Company / division: Uber
Uber’s Relationship with Pittsburgh Worsens (May 22, 2017)
Uber Launches Uber Freight for Truckers (May 18, 2017)
Waymo-Uber Injunction Made Public (May 15, 2017)
Uber’s Bid to Move Waymo Case to Arbitration Fails (May 11, 2017)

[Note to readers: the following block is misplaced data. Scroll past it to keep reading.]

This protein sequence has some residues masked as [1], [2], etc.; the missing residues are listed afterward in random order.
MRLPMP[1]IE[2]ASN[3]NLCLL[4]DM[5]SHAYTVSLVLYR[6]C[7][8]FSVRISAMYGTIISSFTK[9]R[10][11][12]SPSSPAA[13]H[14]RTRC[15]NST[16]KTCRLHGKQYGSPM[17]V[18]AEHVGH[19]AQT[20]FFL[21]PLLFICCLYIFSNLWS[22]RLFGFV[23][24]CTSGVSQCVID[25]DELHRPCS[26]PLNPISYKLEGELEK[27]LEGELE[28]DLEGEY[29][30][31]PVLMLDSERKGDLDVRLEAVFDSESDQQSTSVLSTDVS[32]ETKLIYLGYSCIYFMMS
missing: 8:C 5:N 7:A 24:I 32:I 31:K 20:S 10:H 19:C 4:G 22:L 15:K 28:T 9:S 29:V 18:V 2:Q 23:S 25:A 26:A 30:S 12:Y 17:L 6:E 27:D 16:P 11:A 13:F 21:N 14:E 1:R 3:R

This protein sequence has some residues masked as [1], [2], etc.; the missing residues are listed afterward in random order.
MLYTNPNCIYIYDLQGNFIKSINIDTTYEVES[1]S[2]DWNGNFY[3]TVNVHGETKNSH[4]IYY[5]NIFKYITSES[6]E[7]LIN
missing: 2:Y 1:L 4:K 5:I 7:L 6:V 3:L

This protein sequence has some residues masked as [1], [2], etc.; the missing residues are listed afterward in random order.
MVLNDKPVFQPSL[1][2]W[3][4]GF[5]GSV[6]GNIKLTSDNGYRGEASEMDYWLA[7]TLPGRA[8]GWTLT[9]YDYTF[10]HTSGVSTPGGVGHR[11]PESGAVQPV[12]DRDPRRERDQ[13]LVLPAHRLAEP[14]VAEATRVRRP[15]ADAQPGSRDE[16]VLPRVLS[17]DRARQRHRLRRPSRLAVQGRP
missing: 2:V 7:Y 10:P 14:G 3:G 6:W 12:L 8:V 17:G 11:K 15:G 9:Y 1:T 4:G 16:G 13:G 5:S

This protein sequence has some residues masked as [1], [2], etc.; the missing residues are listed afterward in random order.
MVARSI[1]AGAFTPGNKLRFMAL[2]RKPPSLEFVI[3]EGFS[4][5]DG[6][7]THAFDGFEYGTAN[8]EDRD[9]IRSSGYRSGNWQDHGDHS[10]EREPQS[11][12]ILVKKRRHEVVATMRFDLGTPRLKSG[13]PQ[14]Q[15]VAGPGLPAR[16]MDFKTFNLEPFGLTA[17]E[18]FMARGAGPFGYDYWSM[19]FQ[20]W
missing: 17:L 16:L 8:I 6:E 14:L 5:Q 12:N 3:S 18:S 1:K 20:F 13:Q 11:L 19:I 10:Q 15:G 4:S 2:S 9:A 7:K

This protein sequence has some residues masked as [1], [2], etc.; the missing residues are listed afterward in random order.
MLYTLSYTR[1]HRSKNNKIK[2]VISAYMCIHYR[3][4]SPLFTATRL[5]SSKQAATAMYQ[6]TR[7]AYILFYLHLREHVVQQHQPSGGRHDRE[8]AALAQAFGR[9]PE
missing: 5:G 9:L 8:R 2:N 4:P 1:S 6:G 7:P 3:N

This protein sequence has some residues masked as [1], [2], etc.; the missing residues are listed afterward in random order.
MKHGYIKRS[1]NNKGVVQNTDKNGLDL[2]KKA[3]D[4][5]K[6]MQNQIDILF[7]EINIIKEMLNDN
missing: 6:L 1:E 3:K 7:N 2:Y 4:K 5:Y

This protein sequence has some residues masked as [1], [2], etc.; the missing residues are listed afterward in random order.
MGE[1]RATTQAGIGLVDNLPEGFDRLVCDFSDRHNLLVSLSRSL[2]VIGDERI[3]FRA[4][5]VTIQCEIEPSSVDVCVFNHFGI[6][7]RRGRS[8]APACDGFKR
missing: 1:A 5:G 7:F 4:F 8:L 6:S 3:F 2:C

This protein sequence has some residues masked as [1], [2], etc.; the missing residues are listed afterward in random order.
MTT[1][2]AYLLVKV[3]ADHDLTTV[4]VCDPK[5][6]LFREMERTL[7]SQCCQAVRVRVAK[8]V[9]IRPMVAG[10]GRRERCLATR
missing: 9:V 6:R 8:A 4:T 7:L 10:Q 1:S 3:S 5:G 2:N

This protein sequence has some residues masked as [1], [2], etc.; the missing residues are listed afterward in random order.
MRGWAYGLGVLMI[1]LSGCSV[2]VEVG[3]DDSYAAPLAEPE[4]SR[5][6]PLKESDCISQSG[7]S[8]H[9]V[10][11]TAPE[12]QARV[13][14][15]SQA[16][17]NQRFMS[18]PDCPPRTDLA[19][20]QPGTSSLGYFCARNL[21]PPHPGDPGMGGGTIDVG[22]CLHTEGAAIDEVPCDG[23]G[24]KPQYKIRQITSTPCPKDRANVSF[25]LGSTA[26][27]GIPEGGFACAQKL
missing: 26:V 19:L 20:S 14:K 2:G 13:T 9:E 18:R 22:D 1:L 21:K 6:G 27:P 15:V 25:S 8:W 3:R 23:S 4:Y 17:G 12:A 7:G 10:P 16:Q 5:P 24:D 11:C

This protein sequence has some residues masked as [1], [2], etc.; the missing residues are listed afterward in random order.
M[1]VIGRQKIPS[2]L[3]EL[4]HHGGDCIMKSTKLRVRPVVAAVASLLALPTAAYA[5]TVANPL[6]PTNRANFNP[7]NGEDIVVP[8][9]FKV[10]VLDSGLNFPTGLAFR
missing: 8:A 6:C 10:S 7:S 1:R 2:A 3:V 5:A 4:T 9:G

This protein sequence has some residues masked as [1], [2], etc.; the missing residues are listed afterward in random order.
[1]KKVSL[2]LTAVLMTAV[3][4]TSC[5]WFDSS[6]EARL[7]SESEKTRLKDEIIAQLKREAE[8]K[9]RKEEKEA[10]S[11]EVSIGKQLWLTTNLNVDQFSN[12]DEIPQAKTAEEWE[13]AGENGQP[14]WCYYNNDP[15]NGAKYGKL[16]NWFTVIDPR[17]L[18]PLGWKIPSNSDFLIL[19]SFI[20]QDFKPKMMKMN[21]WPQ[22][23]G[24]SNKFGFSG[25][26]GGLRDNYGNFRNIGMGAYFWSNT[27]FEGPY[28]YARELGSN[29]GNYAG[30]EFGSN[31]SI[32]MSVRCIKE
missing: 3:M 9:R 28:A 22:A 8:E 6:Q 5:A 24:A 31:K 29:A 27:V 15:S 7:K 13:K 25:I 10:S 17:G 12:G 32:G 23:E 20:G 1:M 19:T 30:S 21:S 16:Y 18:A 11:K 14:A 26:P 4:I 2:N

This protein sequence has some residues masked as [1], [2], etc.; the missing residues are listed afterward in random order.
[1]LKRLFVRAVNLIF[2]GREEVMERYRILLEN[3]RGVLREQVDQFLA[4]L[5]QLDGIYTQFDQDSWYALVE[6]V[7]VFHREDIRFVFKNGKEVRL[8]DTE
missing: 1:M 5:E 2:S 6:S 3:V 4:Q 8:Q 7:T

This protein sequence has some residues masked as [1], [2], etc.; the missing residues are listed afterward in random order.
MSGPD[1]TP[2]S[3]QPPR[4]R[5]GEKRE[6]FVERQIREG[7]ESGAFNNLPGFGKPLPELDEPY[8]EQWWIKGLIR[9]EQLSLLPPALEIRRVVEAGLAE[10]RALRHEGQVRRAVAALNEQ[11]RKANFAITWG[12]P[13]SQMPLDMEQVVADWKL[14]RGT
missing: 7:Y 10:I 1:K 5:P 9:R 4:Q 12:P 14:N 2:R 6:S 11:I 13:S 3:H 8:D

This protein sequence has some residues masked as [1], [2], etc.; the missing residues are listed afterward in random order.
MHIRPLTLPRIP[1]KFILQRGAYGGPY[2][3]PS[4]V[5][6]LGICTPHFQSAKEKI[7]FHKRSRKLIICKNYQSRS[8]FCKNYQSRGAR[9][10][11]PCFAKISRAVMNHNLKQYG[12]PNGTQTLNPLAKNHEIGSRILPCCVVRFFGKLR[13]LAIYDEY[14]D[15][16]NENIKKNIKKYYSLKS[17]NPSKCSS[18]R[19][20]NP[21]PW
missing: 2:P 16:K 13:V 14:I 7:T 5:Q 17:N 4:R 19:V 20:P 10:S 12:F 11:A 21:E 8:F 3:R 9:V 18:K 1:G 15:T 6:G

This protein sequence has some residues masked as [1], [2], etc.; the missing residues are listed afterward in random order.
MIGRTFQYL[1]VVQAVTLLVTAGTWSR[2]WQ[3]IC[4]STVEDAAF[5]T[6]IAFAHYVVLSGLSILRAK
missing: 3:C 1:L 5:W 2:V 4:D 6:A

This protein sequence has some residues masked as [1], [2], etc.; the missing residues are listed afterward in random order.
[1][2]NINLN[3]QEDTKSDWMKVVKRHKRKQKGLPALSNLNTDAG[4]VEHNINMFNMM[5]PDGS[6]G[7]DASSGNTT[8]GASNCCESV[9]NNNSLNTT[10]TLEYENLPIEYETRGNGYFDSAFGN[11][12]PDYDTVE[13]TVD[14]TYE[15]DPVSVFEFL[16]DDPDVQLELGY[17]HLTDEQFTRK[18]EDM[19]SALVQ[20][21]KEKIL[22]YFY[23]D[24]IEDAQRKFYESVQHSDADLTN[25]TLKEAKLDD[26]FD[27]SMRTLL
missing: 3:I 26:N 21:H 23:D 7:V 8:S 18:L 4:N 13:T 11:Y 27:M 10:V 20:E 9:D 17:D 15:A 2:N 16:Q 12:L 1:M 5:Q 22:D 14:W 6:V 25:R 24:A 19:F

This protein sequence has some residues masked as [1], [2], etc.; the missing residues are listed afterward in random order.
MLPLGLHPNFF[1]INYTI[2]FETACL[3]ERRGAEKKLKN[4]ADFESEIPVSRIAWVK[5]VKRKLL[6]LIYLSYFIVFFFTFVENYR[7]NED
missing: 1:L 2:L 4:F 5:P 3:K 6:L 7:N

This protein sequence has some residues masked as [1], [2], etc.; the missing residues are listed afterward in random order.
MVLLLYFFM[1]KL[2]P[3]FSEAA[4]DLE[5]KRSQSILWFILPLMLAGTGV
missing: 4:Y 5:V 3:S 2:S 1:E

We’ve already seen some juicy stuff come out of the Uber-Waymo case, and we’ve only been in the preliminary stages of the lawsuit. Uber had therefore understandably moved to have the case decided in arbitration rather than open court, away from public eyes, but it has today failed in that attempt as a judge decided the case will be heard in court as Waymo wanted. That, in turn, means we’ll likely have lots more details about Uber and Anthony Levandowski’s actions aired in court, something Uber likely desperately wanted to avoid given all the bad press it’s already had since the beginning of the year over its support for the Trump administration, its toxic culture, its CEO’s treatment of drivers, and so on and so forth. And of course, there’s still the possibility the case ultimately goes against Uber, though based on the preliminary hearings it sounded like Waymo hadn’t yet found its smoking gun in proving that Uber and Levandowski stole and used confidential information. However, the judge has referred the case to the US Attorney for consideration as a criminal case as well, so things just keep getting worse for Uber here. see also this Axios piece, which not only does a better job of explaining the situation with regard to arbitration but includes a rebuke of Uber by the judge. And lastly notes that Waymo has been granted a partial injunction against Uber, though the details remain secret.